In the town of Charleston in South Carolina, the celebration of what was called “Decoration Day” was held to give respects to fallen soldiers from the Union Army in the North. The Civil War ended on April 9, 1865, with the Union victorious over its Confederate foes. In order to celebrate the victory and honor the dead, on May 1 of that year around 10,000 freed Black men and women gathered in historic Hampton Park.
The group placed flowers on the graves of unknown soldiers, a practice held often in times of war. The event caught the attention of the nation, and it was largely understood by Whites to be a celebration of the Emancipation Proclamation passing in 1863. However, it was far more than that for those gathered.
The town was a Confederate stronghold, and over 250 soldiers died as prisoners there as Union forces began to overtake the region. The Confederate soldiers buried the dead in unmarked graves and fled in fear. The freed Blacks who came to the Decoration Day event viewed those soldiers as martyrs who died selflessly for their freedom. While there were Black soldiers in the Union Army, the celebration was in honor of all who fought for the winning side.
David Blight, a history professor at Yale University, has credited the Black population of Charleston as the inventors of the first Memorial Day celebration although other cities have made similar claims in attempts to dispute Blight’s research. Still, most historians agree that it is at least the first widely recognized celebration of fallen soldiers in history.
What To Remember
Col. Paul Cook (Ret.) represents California’s 8th Congressional District and currently serves on the House Armed Services, Foreign Affairs, and Natural Resources committees. He served in the United States Marine Corps for 26 years, earning two Purple Hearts and the Bronze Star Medal with a V for Valor.
Operating in the shadows, on battlefields few Americans hear about, the warriors of US Special Operations Command (SOCOM) fight to keep America safe from terrorists and madmen. They fight Islamic extremists, drug lords, and third world tyrants in dangerous and difficult locations, from Syria and Libya to the Congo and South America. They stop suicide bombers before they strike and rescue hostages held in some of the darkest and most oppressive corners of the globe.
While I celebrate all of our service members as heroes, the operators inside SOCOM are a breed apart and take on our country’s most difficult missions. Since coming to Congress, I’ve been proud to work on a variety of issues in support of these brave warriors. We’re a better, safer nation because of the sacrifices made by these troops and their families. The least I can do in return is to make sure they always have the tools and training they need to accomplish their missions and come home safely.
When we hear about the exploits of SOCOM, it’s usually only the glorious few moments at the end of an operation that get attention. From the dramatic raid that killed Bin Laden to rescuing hostages held at sea, the media often focuses only on a situation’s final dramatic moments. What we don’t hear about, and should honor, are the months of toil and sacrifice it takes to accomplish these missions. Special operators aren’t made overnight. It takes years of training to develop these warriors. They grind through endless exercises, rehearsing and rehearsing again, all while honing their skills to a razor’s edge. There are no easy days in this community. The need to respond at a moment’s notice means the families of these operators must sacrifice, too, with countless dance recitals and baseball games taking a back seat to the needs of the nation.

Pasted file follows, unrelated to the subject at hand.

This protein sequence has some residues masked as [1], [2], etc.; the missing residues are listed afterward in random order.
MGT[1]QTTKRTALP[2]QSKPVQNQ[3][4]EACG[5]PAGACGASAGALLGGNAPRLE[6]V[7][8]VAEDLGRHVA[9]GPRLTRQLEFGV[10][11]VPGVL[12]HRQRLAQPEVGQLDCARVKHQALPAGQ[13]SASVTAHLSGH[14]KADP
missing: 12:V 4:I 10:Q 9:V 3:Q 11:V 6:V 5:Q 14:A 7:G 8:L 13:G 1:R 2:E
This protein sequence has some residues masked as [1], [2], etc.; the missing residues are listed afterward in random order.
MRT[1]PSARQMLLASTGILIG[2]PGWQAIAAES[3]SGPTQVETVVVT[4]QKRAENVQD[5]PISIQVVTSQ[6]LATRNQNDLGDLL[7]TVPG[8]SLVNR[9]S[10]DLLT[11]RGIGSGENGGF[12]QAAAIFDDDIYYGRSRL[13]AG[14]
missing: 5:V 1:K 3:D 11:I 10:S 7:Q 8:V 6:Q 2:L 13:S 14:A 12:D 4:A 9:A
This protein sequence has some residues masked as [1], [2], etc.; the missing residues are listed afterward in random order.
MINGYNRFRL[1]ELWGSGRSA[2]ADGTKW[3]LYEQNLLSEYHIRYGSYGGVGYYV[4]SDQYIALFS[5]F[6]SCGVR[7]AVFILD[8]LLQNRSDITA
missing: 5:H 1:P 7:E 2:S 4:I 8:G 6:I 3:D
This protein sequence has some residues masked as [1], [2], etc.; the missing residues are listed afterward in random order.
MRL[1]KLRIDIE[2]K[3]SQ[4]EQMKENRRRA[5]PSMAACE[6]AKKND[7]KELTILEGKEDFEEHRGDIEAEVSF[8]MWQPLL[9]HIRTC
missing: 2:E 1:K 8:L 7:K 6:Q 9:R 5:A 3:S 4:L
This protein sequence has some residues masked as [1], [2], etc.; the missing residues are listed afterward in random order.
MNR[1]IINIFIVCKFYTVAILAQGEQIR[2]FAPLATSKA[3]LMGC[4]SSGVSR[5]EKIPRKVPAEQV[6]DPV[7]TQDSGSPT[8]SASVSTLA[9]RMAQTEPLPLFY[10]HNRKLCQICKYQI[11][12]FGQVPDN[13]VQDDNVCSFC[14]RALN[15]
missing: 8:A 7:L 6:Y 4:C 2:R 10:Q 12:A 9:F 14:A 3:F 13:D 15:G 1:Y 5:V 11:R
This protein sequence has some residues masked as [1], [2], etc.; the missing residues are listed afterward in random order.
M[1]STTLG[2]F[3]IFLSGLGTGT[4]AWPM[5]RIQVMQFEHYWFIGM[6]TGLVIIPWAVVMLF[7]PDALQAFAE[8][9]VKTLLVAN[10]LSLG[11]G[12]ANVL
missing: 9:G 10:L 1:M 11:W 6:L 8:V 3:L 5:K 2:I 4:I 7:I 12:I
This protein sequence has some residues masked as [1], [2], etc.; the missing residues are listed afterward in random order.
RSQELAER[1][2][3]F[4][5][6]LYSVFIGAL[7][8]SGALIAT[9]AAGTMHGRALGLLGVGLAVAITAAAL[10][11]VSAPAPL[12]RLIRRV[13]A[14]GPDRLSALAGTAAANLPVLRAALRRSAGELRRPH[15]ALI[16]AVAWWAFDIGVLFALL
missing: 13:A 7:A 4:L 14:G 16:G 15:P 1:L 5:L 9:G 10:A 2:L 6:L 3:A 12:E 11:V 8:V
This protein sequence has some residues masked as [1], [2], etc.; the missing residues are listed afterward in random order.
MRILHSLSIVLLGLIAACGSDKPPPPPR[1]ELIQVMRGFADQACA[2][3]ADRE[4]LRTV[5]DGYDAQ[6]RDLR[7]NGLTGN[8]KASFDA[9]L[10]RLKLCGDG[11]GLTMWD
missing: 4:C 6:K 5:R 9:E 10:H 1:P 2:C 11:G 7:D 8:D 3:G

Our special operations forces endure some of the worst conditions on earth to get to their targets and accomplish their missions. They deploy in dive teams from submarines in frigid waters and parachute from altitudes so high they need their own oxygen bottles to survive. Crossing burning deserts or impenetrable mountains are often just par for the course on their missions. Most of all, they do these deeds in the shadows, away from the public eye and recognition for their sacrifices. This secrecy is part and parcel of being in SOCOM, just part of the job. Yet, I’m unwilling to take their sacrifices for granted.
Our special operations forces have a long and distinguished linage. From the brave pioneers of the First Special Service Force to the Marine Raiders of World War II, today’s forces like the Army Rangers and Navy SEALs have a proud history of victory and distinction to draw upon. We must honor their stories, and their sacrifices. Too often, the media only pauses to mention these special operators when one of them falls on the battlefield. It shouldn’t take the tragic loss of a hero like Navy SEAL Charlie Keating, killed in Iraq fighting ISIS, for us to stop and honor these brave warriors. As Memorial Day approaches, I encourage each of you to pause for a moment and think about the sacrifices of not just the troops who so gallantly serve in the open, but also our special operators, fighting and dying in the shadows so that the rest of us may live free.
This interesting segment appeared in a post on Facebook around 18 May 2016. The contents of the information presented and the opinions expressed in this posting does not necessarily reflect the views of the Union locallodge2297.org nor the IAM goiam.org. Please refer all comments and/or questions to the writers and or contributors of the Washington Post organization.
Nearly 1 in 3 workers in NC earn a wage below the federal poverty line – the second worst in the nation. Nearly half of all workers in our state – 47.5% – make less than $15 per hour. The soaring cost of living means it would take $21.95 per hour to get by on a frugal budget without public assistance for a family of three in North Carolina.
If They Are Not In The Union, We Will Put Them In The Union. Strength In Numbers Organize*Organize*Organize!